US President Barack Obama on Friday created a new bipartisan advisory board to develop solutions to the country's economic crisis as he warned lawmakers that immediate action was critical to pulling the US out of a serious recession.
The 17-member board, led by former Federal Reserve chairman Paul Volcker, includes conservative and left-leaning economists from academia, labour unions and business.
"This is just the beginning of a long journey back to progress and prosperity," Obama said in prepared remarks released by the White House.
Obama also repeated his call for the Senate to pass a more-than $800-billion economic recovery package that is at the core of Obama's plans to revive the world's largest economy. Efforts to reach a compromise on the package were ongoing Friday.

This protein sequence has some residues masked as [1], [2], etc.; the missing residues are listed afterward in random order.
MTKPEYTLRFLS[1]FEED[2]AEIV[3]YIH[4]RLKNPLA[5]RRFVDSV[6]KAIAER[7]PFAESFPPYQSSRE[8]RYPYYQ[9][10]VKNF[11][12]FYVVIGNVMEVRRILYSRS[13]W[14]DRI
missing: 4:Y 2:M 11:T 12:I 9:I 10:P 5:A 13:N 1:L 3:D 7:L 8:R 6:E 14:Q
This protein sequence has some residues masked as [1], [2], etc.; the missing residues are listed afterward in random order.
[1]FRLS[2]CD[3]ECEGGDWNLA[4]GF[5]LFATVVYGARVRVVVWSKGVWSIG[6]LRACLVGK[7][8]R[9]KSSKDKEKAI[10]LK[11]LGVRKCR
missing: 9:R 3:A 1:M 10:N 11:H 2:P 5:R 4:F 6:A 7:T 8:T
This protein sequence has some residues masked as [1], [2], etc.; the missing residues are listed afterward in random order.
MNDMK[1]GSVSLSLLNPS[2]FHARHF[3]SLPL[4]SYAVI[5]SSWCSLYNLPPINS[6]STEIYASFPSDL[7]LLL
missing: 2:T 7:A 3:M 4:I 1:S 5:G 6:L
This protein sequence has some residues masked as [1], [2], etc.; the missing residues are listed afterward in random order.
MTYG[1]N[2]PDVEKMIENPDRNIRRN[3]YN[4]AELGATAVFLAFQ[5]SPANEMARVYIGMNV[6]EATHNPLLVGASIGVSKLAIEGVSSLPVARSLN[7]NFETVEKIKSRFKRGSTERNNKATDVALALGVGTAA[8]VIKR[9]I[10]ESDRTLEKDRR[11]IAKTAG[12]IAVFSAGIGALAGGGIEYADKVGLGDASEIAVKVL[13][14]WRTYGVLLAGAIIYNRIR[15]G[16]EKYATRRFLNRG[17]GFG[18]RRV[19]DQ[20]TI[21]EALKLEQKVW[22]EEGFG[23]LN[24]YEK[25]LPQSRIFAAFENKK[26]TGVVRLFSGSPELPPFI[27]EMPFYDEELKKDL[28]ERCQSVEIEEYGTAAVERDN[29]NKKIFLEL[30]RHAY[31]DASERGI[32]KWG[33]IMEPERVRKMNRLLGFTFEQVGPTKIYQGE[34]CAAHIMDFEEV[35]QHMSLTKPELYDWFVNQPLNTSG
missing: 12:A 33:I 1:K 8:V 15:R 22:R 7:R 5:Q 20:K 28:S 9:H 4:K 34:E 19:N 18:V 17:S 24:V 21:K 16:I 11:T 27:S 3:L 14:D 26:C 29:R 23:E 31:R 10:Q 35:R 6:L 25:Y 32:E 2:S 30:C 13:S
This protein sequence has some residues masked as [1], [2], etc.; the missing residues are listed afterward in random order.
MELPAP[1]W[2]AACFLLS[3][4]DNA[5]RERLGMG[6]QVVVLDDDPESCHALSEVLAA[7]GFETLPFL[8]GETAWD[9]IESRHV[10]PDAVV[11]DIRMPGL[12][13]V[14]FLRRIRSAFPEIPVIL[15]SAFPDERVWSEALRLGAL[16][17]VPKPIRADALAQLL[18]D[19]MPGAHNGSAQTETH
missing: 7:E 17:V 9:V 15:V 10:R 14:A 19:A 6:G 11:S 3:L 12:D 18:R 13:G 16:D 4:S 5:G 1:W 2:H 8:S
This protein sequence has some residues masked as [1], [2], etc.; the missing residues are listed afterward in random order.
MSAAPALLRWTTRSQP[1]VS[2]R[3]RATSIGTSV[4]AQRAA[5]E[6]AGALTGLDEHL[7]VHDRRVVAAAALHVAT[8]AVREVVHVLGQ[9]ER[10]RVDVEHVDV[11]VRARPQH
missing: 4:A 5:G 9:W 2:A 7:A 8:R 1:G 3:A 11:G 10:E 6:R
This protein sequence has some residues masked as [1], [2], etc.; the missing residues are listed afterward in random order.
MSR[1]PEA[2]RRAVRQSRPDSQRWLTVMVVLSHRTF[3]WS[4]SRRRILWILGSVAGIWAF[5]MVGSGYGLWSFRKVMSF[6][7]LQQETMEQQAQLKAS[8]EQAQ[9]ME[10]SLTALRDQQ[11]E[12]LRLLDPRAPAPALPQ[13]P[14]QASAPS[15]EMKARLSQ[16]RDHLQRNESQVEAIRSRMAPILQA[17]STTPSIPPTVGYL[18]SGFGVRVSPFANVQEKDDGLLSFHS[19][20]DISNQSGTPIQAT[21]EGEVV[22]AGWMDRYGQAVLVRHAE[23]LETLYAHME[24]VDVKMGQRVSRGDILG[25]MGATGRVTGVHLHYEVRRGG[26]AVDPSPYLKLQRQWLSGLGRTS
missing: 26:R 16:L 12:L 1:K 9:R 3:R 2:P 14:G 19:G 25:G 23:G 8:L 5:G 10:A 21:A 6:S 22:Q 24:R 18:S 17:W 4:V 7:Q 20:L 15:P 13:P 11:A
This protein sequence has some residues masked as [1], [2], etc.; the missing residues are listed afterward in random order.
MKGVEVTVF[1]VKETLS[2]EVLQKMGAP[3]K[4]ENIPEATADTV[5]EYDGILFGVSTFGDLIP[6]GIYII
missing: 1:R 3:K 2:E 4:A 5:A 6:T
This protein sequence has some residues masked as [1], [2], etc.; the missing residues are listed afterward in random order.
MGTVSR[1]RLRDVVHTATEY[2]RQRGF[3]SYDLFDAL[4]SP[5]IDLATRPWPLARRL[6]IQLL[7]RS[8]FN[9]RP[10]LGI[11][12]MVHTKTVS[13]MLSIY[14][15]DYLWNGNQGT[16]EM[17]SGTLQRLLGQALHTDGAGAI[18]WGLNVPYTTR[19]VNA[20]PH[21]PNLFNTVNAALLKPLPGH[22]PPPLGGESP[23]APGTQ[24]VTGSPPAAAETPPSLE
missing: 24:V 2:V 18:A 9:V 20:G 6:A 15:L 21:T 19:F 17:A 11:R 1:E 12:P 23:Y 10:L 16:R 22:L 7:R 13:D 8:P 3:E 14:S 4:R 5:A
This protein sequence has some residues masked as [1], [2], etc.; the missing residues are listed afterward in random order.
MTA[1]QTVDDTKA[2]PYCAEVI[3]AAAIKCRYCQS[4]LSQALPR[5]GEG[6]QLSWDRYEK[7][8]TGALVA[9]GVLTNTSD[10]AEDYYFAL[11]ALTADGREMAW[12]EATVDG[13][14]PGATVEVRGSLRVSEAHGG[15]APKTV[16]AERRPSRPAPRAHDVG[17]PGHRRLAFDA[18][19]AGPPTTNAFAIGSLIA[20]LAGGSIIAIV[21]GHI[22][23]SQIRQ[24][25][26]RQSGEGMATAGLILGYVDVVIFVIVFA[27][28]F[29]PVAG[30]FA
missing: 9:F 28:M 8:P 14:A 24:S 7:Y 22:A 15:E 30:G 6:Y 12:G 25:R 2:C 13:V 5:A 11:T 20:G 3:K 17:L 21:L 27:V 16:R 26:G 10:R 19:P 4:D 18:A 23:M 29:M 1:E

"If we drag our feet and fail to act, this crisis will turn into a catastrophe," Obama said after the US Labour Department Friday reported another 598,000 jobs were lost in January, the worst monthly decline since 1974.
Obama had announced his intention to create an advisory board soon after his November general election victory. On Friday he was to sign an executive order to create the body, which will be set up for two years.
Obama said the board was designed to provide him with independent advice on how best to tackling the country's economy crisis.
"Not everyone is going to agree with each other, and not all of them are going to agree with me ­and that's precisely the point," Obama said. "We want to ensure that our policies have the benefit of independent thought and vigorous debate."